This is how our politicized and corporate media works today. It has become so common to shoot the messenger, other reporters just fall in line and keep quiet. If Dan Rather can get set up... who are we to think we won't be targeted too? Better to play it safe and avoid investigative reporting. Trouble is, as Thomas Jefferson pointed out, "ignorant citizens" cannot support a democracy.

It should also be pointed out that while living in the bubble of big media, it's hard to see and understand how all this plays out. Now, that Rather is "outside" the mainstream, it has certainly made him wiser and more contemplative about what goes on "inside."

He is now an elder statesman with much to teach. He's seen all sides of the corporate-political news game and lived through its development. He knows how we got here. We need to listen to him about how best to get out.

Full Disclosure

Final note: Since "failure to disclose" has become an epidemic by reporters in this country... here is my disclosure.

I sent Dan Rather a book I'd written two years ago. He read it and endorsed it. I'd never met him, but he called to ask what he could do to help the book get published. "Forget that," I said, "Would you just call my dad in Texas and tell him I've not been sitting here doing nothing?"

Rather asked for the number. But, truthfully, even though I'd heard from friends who interned at 60 Minutes that Rather was kind and generous... and still wrote his own stories! I never really expected him to phone home for me.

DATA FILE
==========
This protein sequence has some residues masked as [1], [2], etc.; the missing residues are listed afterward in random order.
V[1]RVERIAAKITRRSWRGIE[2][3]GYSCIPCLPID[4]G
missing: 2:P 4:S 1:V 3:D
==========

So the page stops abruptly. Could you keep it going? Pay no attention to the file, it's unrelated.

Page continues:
Sure enough, about 20 minutes later, my father called me.

"You little shit," he said. "Next time you have Dan Rather call me, at least give me a heads up first."

While writing Rather Outspoken and endlessly traveling for HDNet, Rather has done some fine reporting. His reports from Gaza come to mind. Nothing like a reporter who has actually been to the places he is talking about.

Stretched so thin with a weekly hour broadcast, traveling and doing most of his own interviews, Rather later asked if I could help with two outside projects. I did. It was an honor.

Hopefully, after reading his book, the skeptics who refused to see the set-ups and betrayals, finally will.

[Leslie Griffith has been a television anchor, foreign correspondent, and an investigative reporter in newspaper, radio and television for over 25 years. Among her many achievements are two Edward R Murrow Awards, nine Emmys, 37 Emmy Nominations, a national Emmy nomination for writing, and more than a dozen other awards for journalism. She is currently working on a documentary, giving speeches on "Reforming the Media," and writing for many online publications, as well as writing a book called Shut Up and Read. To contact Leslie, go to lesliegriffithproductions.com. This article was first published at and was distributed by Reader Supported News.]